“The second quarter was not us, sloppy passes, sloppy offense, not reversing the floor at all,” said Siegel, whose team’s lead shrank to 26-10 at the break. “Defensively, we had a couple breakdowns and let them get wide open shots.
“To come out in the first quarter and deny them the way we did was beautiful. We had a lively discussion at halftime. We called some people out for their lack of effort on offense and on defense and I felt like Skyler Albers off the bench really responded well.”
Austy Miller scored 13 to lead Bradford (13-9), which upset third-seeded Springfield Catholic Central in double overtime to reach the district final.
“Our defense is still getting better,” Siegel said. “I’ve been spoiled the last two years because I’ve had experienced girls and I didn’t even have to call a (defensive) trap. They just did it on their own. Because of our youth, we’re not there yet.”
For most of the day’s middle game, it appeared Fort Loramie would meet Shelby County League rival Russia (20-6) in the regional semifinals.
Instead, the Redskins will get Cincinnati Country Day (21-5) for the third straight year in the post-season after it rallied to overcome the Raiders down the stretch.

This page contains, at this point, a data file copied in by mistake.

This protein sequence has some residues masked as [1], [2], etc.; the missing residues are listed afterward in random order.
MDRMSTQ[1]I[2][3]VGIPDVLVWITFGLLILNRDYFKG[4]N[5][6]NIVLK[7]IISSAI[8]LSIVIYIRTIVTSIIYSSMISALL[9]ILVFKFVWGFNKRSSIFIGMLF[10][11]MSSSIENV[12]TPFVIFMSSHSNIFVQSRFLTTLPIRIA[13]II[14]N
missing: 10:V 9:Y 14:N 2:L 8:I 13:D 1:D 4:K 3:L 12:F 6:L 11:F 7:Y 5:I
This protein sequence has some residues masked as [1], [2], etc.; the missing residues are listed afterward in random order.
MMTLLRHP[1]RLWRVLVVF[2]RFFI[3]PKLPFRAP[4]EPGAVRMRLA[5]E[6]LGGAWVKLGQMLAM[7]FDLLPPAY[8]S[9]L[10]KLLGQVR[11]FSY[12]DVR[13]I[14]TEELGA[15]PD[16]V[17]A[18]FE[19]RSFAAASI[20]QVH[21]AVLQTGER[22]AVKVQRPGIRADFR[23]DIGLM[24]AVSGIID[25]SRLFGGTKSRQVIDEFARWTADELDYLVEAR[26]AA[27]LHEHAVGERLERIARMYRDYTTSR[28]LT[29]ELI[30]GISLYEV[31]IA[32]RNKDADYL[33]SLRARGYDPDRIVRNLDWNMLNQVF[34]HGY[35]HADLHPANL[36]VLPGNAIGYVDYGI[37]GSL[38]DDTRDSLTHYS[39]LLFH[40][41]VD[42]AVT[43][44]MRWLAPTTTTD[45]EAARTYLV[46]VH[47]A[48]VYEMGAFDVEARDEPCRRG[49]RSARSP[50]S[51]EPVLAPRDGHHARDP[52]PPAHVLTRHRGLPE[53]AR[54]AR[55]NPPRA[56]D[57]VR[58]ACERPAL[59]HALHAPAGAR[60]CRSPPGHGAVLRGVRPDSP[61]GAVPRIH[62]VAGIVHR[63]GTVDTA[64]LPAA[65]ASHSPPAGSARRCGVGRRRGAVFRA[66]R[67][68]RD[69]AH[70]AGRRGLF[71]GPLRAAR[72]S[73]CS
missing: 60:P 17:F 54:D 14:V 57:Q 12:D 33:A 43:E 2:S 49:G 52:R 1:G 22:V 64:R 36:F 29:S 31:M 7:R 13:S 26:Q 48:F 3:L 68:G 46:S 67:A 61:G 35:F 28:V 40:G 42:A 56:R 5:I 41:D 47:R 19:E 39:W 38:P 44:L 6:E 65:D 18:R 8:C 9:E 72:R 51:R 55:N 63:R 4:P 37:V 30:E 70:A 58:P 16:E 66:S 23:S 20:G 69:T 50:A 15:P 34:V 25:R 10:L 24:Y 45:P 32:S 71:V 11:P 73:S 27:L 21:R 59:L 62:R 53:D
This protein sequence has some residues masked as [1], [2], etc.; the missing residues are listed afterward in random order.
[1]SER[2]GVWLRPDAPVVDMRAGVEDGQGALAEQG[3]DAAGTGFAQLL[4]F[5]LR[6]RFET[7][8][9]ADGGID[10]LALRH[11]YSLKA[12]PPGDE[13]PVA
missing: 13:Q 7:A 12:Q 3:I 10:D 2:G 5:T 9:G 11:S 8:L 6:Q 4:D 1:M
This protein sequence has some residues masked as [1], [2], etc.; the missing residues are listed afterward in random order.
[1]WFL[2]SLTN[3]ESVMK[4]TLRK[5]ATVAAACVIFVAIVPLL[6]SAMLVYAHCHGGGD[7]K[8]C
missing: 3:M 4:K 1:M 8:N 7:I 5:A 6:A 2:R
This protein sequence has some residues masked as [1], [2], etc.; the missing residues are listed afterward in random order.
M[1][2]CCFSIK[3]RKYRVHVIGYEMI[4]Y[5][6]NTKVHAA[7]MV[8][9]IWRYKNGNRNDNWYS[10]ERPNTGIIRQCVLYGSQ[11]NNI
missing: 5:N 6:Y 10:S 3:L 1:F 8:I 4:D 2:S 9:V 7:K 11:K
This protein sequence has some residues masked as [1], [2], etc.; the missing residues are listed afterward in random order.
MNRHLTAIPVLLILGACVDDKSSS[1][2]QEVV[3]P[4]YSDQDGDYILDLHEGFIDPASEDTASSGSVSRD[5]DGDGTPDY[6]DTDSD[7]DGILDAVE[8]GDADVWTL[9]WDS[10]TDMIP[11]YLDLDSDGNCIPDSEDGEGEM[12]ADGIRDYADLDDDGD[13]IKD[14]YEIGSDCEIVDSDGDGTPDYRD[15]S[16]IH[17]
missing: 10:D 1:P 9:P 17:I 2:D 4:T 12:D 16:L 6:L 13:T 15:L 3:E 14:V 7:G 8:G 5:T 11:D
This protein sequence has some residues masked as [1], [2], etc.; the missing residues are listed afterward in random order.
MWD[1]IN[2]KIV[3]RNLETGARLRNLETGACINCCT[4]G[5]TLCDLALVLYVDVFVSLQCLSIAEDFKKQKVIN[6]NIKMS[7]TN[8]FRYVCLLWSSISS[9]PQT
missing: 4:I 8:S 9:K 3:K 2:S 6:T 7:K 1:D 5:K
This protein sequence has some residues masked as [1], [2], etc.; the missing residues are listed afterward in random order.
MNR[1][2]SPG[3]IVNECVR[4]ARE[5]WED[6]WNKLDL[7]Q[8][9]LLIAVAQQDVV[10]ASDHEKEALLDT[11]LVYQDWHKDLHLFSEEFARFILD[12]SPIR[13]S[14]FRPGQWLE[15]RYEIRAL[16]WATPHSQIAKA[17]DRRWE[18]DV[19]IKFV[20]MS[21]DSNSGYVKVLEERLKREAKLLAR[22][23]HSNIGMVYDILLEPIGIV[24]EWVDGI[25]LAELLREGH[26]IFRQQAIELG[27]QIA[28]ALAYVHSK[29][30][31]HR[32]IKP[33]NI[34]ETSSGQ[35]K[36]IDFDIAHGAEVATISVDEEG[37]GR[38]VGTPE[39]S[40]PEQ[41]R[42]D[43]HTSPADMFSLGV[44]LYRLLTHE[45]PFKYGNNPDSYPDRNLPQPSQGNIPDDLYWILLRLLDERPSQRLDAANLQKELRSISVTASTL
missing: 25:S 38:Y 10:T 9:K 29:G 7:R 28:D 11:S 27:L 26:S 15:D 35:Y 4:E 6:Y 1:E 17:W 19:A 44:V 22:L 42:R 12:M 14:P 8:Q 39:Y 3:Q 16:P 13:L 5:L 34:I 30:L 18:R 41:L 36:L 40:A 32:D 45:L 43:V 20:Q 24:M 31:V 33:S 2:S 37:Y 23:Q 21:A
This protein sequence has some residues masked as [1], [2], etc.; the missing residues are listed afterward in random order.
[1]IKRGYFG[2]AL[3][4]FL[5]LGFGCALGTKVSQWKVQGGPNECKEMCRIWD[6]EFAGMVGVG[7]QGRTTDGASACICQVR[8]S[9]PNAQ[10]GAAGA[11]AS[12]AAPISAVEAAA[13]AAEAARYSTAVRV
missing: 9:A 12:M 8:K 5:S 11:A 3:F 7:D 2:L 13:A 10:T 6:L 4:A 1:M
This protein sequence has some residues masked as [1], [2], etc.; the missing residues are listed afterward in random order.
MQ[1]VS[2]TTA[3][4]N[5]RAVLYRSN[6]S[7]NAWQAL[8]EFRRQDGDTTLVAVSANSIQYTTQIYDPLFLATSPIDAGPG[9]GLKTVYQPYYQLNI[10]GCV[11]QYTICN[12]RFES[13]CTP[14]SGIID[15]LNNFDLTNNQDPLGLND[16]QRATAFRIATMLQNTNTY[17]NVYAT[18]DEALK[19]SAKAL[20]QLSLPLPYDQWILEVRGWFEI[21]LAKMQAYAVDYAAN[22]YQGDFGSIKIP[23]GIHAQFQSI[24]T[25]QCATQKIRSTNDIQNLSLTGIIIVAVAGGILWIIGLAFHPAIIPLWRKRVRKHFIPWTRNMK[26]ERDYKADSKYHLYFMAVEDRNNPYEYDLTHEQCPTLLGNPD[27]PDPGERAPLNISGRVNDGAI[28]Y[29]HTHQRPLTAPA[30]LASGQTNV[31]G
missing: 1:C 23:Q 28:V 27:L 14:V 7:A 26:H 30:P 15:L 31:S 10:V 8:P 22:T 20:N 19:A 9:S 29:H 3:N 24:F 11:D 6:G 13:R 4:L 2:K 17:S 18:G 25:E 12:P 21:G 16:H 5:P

Russia (20-6) extended the top seed in its district to the final minutes before falling, 47-42.
The Raiders battled turnovers against pressure and cold fourth-quarter shooting, but wouldn’t go away until missing a shot in the lane with one minute left that allowed Country Day to preserve and extend a four-point margin at the line.
“They gave us a lot of problems,” Russia coach Paul Bremigan said. “They were pretty physical with us in traps. There were a lot of times we got knocked down because we just aren’t strong enough. They were stronger than we are in those traps.”
The Raiders jumped to a 13-8 lead, then allowed a 9-0 run to trail after one, but offered a 6-0 burst of their own to end the half and go in front, 23-21.
“We missed five or six shots under the basket when we had the lead,” Bremigan said. “I think that would have made a difference. We had chances to extend the lead, and in a game like that, an eight-point lead is pretty big.”
Ella Hoehne scored 12 and Cece Borchers 10 to lead the Raiders.
Bruce Hooley is the host of the We Tackle Life podcast on iTunes and GooglePlay.